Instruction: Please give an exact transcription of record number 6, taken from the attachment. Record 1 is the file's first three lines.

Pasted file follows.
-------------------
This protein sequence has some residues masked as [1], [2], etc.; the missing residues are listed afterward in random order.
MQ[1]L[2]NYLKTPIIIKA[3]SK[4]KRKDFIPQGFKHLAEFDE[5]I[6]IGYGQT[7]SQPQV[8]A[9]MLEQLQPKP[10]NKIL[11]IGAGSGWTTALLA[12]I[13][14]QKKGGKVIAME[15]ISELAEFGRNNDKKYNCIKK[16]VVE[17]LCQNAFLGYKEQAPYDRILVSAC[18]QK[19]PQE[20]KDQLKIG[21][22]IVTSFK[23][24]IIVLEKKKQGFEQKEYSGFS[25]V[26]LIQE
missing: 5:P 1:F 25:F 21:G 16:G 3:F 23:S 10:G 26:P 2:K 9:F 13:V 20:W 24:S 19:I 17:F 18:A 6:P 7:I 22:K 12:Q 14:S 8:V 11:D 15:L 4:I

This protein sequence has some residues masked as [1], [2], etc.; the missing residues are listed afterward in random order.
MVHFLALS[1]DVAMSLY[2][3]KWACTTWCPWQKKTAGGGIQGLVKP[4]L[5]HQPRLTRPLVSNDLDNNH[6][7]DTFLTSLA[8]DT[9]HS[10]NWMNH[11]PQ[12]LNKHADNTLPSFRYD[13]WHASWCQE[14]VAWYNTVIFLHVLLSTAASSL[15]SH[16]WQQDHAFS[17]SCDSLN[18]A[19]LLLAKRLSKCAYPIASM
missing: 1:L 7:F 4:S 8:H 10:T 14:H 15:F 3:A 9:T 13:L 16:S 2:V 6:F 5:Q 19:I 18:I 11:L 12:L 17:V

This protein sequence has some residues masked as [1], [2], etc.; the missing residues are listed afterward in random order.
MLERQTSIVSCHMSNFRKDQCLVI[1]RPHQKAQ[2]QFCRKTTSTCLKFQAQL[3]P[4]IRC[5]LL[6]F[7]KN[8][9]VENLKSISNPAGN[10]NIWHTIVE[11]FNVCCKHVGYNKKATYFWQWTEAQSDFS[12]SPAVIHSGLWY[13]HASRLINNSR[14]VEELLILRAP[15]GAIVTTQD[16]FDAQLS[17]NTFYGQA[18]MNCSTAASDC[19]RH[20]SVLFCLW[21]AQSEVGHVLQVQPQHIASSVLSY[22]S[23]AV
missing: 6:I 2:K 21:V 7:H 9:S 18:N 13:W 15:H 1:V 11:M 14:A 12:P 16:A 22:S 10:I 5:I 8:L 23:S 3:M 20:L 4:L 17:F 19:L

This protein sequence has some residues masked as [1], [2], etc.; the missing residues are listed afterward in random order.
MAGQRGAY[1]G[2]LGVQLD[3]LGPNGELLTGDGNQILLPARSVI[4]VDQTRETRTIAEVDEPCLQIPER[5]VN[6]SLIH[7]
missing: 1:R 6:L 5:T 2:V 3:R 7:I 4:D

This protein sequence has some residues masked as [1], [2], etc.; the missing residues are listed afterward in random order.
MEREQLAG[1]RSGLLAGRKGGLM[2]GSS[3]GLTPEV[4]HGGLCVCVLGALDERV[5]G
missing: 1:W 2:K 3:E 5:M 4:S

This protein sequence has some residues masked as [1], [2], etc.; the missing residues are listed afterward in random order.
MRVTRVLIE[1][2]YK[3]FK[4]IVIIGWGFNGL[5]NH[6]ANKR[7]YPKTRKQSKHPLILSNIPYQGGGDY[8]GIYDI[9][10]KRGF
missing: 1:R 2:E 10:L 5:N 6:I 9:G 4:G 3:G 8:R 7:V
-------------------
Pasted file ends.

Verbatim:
This protein sequence has some residues masked as [1], [2], etc.; the missing residues are listed afterward in random order.
MRVTRVLIE[1][2]YK[3]FK[4]IVIIGWGFNGL[5]NH[6]ANKR[7]YPKTRKQSKHPLILSNIPYQGGGDY[8]GIYDI[9][10]KRGF
missing: 1:R 2:E 10:L 5:N 6:I 9:G 4:G 3:G 8:R 7:V